I don’t think the language is the issue. Most FRC programmers can learn Java or C++ pretty easily in my experience. The issue is documentation surrounding specific features of WPILib or FRC-unique programming things—anyone can find solutions to language-related problems on StackOverflow, but FRC specific ones are a good deal harder.


It would be nice if the poll let you select multiple languages. I know that our team uses Java for the main robot code, but we also use Python for our pit display and our vision processor.

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On my team, we have used Java for robot code, Kotlin for a timeclock system, C++ for some coprocessor code, Python for other coprocessor code, HTML/CSS/JS for scouting apps. I selected Java, though, cuz most of the non-Java code is auxiliary.

For everyone who doesn’t think that screensteps and the WPILib documentation are adequate, please let us know why. We can’t improve it without some (constructive) feedback, the same way we can’t fix bugs we don’t know about.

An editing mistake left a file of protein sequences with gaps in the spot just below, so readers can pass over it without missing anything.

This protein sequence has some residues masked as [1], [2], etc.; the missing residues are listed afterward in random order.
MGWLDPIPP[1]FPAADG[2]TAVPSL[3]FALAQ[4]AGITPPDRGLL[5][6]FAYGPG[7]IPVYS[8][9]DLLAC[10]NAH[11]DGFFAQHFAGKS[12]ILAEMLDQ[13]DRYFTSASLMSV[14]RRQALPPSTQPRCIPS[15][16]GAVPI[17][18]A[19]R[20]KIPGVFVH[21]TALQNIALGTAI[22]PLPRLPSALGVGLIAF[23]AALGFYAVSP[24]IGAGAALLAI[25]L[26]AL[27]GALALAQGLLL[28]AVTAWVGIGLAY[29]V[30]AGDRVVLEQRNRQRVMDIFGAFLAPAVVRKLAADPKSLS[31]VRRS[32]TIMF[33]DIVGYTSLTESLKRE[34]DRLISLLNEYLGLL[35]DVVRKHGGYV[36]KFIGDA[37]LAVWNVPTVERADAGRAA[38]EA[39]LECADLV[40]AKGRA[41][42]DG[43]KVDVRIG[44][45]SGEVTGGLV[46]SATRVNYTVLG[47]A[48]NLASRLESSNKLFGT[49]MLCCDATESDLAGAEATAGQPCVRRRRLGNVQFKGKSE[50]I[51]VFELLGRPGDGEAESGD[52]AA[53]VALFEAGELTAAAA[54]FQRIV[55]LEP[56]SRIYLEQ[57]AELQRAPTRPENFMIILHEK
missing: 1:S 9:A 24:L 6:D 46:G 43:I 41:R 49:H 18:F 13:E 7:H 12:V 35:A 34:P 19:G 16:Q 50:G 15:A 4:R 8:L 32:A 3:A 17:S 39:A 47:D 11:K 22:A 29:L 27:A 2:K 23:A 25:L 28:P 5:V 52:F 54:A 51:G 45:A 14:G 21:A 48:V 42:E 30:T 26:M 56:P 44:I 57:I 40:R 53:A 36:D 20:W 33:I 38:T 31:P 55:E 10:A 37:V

Also, please realise that a lot of our docs aren’t designed to teach you how to code, they’re to teach the FRC-specific parts of code. There are many other resources a google away to help you learn the basic concepts of any language.

We try our best to respond to everything we can on CD and other platforms, but remember that we’re all volunteers with our own teams, day jobs, and lives; which is something I personally didn’t fully understand until I joined the team myself.

Finally, as we’re now in competition season, if you have any urgent problems that aren’t immediately obvious to how to fix, the CSAs are there to help you. At official events, CSAs have a direct line to FIRST’s Engineering Team, Vendors, and the WPILib team, so please don’t hesitate to call over a CSA. Don’t get me wrong, event support isn’t a substitution for documentation, but it is a mitigation for previously unseen issues.


Actually, while I love working with WPIlib sometimes I wish I could do more lower level programming - there’s a ton of abstractions and stuff in the code and while I like that it keeps the barrier to entry low I think by starting at low level stuff and writing our own custom libraries for abstractions we could learn a lot more. Depends on how many of your people are into CS though.

(We’re a Java team btw)

I was that way my first year programming. Then I discovered screensteps in 2017 (one year later) and I was able to program much easier and efficiently. If we can let more people know about screensteps, I feel that would have the greatest influence.